Agriculture
Flush-Free Fertilizer
Vitamin D-licious Mushrooms
Middle school science adventures
Amphibians
Bullfrogs
Frogs and Toads
Tree Frogs
Animals
A Grim Future for Some Killer Whales
Fishing for Giant Squid
Copybees
Behavior
World’s largest lizard is venomous too
Newly named fish crawls and hops
Giving Sharks Safe Homes
Birds
Kiwis
Flightless Birds
Robins
Chemistry and Materials
Cooking Up Superhard Diamonds
Revving Up Green Machines
Boosting Fuel Cells
Computers
Computers with Attitude
New eyes to scan the skies
Two monkeys see a more colorful world
Dinosaurs and Fossils
Early Birds Ready to Rumble
Digging for Ancient DNA
Fossil Forests
E Learning Jamaica
2014 GSAT Results for Jamaican Kids
E Learning in Jamaica WIN PRIZES and try our Fun Animated Games
Results of GSAT are in schools this week
Earth
A Volcano's Deadly Ash
A Volcano Wakes Up
Hints of Life in Ancient Lava
Environment
Groundwater and the Water Cycle
Sounds and Silence
Antarctica warms, which threatens penguins
Finding the Past
Prehistoric Trips to the Dentist
A Long Haul
A Human Migration Fueled by Dung?
Fish
Bass
Basking Sharks
Parrotfish
Food and Nutrition
Moving Good Fats from Fish to Mice
Recipe for Health
Chew for Health
GSAT English Rules
Who vs. That vs. Which
Subject and Verb Agreement
Who vs. Whom
GSAT Exam Preparation Jamaica
The Annual GSAT Scholarships
March 21-22, 2013: Over 43,000 students will take the GSAT Exam
10 Common Mistakes When Preparing for the GSAT Math Test
GSAT Exams Jamaica Scholarships
Access denied - Disabled boy aces GSAT
42,000 students will sit for the GSAT Exam in two weeks
Results of GSAT are in schools this week
GSAT Mathematics
42,000 students will sit for the GSAT Exam in two weeks
GSAT Practice Papers | GSAT Mathematics | Maths
Prime Time for Cicadas
Human Body
Spit Power
Dreaming makes perfect
Don't Eat That Sandwich!
Invertebrates
Sea Urchin
Squid
Scorpions
Mammals
Rottweilers
Lhasa Apsos
Gazelle
Parents
Choosing a Preschool: What to Consider
The Surprising Meaning and Benefits of Nursery Rhymes
Children and Media
Physics
The Particle Zoo
One ring around them all
Spin, Splat, and Scramble
Plants
Stalking Plants by Scent
City Trees Beat Country Trees
Getting the dirt on carbon
Reptiles
Reptiles
Alligators
Turtles
Space and Astronomy
Ready, Set, Supernova
Icy Red Planet
Return to Space
Technology and Engineering
Supersuits for Superheroes
Smart Windows
Beyond Bar Codes
The Parts of Speech
What is a Verb?
What is a Preposition?
What is a Noun
Transportation
Charged cars that would charge
How to Fly Like a Bat
Middle school science adventures
Weather
Watering the Air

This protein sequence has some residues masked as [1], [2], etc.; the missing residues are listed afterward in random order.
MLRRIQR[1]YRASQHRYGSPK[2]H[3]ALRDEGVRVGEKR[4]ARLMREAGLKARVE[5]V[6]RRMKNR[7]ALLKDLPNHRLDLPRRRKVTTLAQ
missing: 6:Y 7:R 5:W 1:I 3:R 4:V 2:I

Where rivers run uphill
The solar system's biggest junkyard
Add your Article

The Particle Zoo

Particles are the building blocks of matter, and matter makes up everything you can see. The Earth and moon are matter. So is your body, your computer’s screen, even the air you breathe. Which means they’re all made of particles. Particles are the building blocks of matter, and matter makes up everything you can see. The Earth and moon are matter. So is your body, your computer’s screen, even the air you breathe. Which means they’re all made of particles. Lots and lots of particles, of all different kinds, stuck together. Atoms, which used to be considered the smallest unit of matter, are made from particles too. Just how small is an atom? That’s a tricky question, since different atoms have different sizes and atoms are mostly empty space. But here’s one way to think about it: Let’s say you wanted to fill up a baseball-sized bowl with gold atoms. You’d need roughly twice as many of these atoms as it would take to fill an Earth-sized bowl with baseballs. Particles that are even smaller than an atom are called “subatomic.” The main subatomic particles that make up atoms are protons, electrons and neutrons. But some of these particles are also made of even smaller particles. Protons and neutrons, for example, are made of subatomic particles called “quarks.” There are six kinds of quarks, each with a weird name: up, down, strange, charm, top and bottom. Dozens of types of subatomic particle exist, and scientists suspect there may be still more to discover. When a new type emerges, scientists tend to give them pretty odd-sounding names. To date, we’ve got bosons, fermions, leptons, muons, pions, neutrinos, photons, gluons, and gravitons. Neutrinos are unusually weird because they have almost no mass and they fly through space at almost the speed of light. Three types exist: muon neutrinos, electron neutrinos and tau neutrinos. And the strangest particle of all: the tachyon. It’s considered “hypothetical,” which means it might not even exist. If it does, it can go faster than the speed of light and travel back in time. No wonder some physicists refer to these — the smallest inhabitants of our universe — as their “particle zoo.”

The Particle Zoo
The Particle Zoo








Designed and Powered by HBJamaica.com™